Value Stream Map
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It is frequently proposed that value stream mapping  should be done entirely with paper and pencil.  This might be acceptable for current state mapping of simple systems.  For more complex systems, it is worthwhile asking, 'Do we really know that our map is accurate?'  Furthermore, there is a real risk that poor choices will be made when developing the future state map of any system, and that implementers will work hard on problems that fail to deliver the expected results.  What looks good on paper may not be what is really required.  Again, for simple value streams, it is possible to consider a variety of alternatives, but increasing complexity makes this a risky task.


To consider alternatives, and discover their advantages and disadvantages, simulation-modeling software (SMS) can be a great help.  While traditional VSM describes work centers and inventory statically, SMS uses statistical characterizations.  Capable of producing typical performance data, SMS can thus show the amount of variation at each stage of production, and in the overall system.  SMS also has the ability to test the system for the optimal configuration with respect to a given performance measure or set of measures.  This means that selecting, for example, the required reduction in setup time, or cycle time for a cell, is not guess work.


Simulation-Based Value Stream Mapping Workshop

The purpose of the workshop is to explore the current state of the production system, and develop scenarios for an improved state, using lean manufacturing and other improvement techniques. The workshop selects and describes improvement activities that will transform the current state into the selected future state.

Simulation is a process mapping tool that activates the value stream as work goes through it. During this process, it gathers statistics on such aspects of performance as queue time, process time, production lead time, equipment and resource utilization rates, and the various costs associated with processing of orders. It captures the variation that takes place in the system over time, rather than just giving a snapshot. We use a visual interactive computer simulation modeling application to map the value stream and test improvement scenarios.

There are a number of benefits to our approach over traditional value stream mapping, whether paper or computerized flow chart based:

  •  Modeling tests the understanding of the current state, since it demands that the performance measures of the model match those of the real system.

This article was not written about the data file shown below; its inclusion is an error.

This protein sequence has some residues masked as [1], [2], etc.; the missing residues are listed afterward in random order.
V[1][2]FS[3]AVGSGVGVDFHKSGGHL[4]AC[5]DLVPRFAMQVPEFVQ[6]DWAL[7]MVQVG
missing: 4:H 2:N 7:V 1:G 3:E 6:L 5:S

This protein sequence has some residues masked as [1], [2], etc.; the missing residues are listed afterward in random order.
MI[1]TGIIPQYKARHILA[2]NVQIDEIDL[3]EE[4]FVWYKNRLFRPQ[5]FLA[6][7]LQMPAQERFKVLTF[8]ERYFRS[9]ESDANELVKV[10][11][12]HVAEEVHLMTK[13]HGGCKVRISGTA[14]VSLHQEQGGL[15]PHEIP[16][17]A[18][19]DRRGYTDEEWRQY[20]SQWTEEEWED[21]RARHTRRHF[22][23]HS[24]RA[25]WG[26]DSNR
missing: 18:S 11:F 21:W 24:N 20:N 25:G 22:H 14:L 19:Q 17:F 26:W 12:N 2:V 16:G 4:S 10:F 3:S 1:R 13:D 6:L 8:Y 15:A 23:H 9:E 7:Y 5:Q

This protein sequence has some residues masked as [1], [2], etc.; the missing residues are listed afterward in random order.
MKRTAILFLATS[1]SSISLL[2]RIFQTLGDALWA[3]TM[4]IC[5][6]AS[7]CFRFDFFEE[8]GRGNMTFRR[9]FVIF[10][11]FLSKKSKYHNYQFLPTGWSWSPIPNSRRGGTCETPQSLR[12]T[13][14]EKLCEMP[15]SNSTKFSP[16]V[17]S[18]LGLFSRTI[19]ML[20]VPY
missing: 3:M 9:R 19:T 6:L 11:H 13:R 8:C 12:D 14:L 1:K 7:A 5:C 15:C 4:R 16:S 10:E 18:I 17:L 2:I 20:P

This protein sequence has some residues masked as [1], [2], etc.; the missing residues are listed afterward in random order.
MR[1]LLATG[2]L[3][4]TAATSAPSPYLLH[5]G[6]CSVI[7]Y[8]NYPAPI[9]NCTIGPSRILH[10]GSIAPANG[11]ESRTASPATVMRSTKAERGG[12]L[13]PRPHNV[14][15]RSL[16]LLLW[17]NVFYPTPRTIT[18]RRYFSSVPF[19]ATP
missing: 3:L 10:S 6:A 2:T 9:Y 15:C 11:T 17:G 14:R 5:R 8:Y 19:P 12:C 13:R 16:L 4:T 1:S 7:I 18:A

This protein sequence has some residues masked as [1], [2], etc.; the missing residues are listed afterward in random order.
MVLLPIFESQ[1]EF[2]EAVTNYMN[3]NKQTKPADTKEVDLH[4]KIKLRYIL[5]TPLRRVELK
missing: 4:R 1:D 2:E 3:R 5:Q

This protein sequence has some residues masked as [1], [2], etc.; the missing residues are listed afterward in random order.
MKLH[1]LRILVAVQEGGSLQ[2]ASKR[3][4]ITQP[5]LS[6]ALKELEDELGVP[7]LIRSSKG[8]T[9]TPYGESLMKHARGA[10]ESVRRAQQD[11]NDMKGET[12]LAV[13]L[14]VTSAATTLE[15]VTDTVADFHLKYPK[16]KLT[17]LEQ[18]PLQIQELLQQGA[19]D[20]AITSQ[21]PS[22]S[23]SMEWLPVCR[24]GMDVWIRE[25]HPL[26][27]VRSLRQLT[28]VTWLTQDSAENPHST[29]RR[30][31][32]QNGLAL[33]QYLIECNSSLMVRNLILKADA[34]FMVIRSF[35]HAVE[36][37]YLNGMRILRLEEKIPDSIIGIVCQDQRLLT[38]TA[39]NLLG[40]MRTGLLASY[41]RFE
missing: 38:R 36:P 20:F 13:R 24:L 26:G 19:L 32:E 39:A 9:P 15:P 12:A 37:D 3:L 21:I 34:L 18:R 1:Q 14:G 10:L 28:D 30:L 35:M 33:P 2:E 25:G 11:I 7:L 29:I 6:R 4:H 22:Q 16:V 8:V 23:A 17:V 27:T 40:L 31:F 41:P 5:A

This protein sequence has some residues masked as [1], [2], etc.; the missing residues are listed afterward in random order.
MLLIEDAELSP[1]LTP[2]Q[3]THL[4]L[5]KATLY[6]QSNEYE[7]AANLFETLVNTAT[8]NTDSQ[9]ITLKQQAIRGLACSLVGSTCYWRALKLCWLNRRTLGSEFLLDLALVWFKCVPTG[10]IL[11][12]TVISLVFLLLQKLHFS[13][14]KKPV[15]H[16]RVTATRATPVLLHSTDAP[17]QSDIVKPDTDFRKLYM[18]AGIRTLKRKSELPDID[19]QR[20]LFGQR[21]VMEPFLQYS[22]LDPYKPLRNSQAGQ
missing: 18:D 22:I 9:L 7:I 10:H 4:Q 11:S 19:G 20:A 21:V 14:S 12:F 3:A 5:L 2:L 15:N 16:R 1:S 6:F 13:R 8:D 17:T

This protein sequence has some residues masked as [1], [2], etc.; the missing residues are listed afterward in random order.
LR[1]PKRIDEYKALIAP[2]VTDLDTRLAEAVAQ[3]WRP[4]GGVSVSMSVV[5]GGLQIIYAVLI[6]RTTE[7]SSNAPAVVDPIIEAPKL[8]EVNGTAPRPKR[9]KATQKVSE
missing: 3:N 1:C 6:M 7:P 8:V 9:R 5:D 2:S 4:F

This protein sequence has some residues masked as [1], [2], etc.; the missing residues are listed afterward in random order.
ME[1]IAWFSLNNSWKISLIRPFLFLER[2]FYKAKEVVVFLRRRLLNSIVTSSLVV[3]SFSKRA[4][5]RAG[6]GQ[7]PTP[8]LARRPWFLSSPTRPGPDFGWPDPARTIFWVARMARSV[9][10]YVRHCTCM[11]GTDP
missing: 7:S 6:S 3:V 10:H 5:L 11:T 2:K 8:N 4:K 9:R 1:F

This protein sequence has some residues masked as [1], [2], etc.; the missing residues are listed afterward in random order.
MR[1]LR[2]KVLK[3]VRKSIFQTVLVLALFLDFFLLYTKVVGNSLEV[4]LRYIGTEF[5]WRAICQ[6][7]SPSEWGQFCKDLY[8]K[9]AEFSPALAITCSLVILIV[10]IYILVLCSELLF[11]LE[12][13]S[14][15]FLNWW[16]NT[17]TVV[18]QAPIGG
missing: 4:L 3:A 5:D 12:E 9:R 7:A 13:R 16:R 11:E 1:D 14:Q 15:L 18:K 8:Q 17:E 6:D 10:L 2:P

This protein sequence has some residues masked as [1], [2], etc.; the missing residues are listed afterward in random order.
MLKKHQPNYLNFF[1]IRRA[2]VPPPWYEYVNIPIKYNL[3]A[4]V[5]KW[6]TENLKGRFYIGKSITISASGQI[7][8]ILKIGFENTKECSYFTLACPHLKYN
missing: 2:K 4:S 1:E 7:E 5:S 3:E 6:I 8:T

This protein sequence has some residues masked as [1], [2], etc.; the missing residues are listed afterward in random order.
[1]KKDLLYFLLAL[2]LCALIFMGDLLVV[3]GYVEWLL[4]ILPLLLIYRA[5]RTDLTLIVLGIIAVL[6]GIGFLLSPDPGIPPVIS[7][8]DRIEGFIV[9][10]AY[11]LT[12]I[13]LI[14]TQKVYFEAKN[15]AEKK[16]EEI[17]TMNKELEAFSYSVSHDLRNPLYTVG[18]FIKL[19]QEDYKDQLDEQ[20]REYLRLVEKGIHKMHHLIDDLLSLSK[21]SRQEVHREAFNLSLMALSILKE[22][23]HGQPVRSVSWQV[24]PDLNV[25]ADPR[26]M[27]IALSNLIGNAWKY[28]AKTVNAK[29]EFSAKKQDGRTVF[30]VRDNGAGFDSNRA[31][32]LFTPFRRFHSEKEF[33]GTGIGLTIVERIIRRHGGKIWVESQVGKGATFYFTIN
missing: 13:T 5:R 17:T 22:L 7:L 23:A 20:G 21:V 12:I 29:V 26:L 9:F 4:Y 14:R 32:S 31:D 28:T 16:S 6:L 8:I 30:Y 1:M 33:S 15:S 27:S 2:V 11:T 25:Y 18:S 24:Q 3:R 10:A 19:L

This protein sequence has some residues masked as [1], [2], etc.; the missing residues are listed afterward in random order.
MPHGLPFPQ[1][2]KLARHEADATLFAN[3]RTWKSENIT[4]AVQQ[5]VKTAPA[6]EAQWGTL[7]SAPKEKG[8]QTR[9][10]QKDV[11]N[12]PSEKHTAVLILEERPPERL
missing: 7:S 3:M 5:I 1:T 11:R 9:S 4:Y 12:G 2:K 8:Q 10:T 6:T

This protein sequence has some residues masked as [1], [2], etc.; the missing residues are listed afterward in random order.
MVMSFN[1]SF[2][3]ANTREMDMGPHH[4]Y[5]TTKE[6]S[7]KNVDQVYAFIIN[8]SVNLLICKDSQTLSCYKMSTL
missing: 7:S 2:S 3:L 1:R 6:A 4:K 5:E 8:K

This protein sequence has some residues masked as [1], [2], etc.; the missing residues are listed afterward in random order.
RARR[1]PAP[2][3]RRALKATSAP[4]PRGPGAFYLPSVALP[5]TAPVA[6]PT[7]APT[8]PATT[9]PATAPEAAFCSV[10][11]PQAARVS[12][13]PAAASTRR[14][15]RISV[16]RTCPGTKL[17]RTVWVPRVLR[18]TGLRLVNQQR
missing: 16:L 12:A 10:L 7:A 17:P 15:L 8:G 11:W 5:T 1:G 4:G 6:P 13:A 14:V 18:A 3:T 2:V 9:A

• Modeling often alerts team members to overlooked near-bottle necks, resource imbalances, and various kinds of hidden waste, and tends to produce more and better improvement ideas.

  • Modeling allows for quick testing of several scenarios and comparison of competitive proposals, based on accepted measures of performance.

  • Modeling allows for precise calculation of payback.

  •  The “fun” component of simulation building and testing engages team members more than traditional static methods tend to.

  • Where Visio flow charts exist, they can be instantly converted to an interactive model.

  • Modeling speeds up development of revised value stream maps, and allows the value stream manager to test out and anticipate performance of intermediate steps on the way to the fully fledged future state.

  • There is no need to purchase simulation software, as all models can be used via a free player. Dialog interfaces allow team members to explore selected aspects of the model independently.

The workshop allows the improvement team to work as a group, or in smaller breakout sessions, with the workshop leader, to build a simulation of the current state, and test performance under various conditions and order profiles. The group can consider a number of improvement suggestions, and compare results with highly realistic performance measures, and choose a future state that has a high probability of meeting company goals. The team also learns what is involved in transitioning to the future state, including equipment modification and replacement, training plans, systems modifications, and other organizational changes required to support the improvements. Detailed improvement plans, with all projects justified based on return on investment, leads to better implementation.

© Gardiner Nielsen Associates Inc.                                       

Last modified on November 21, 2008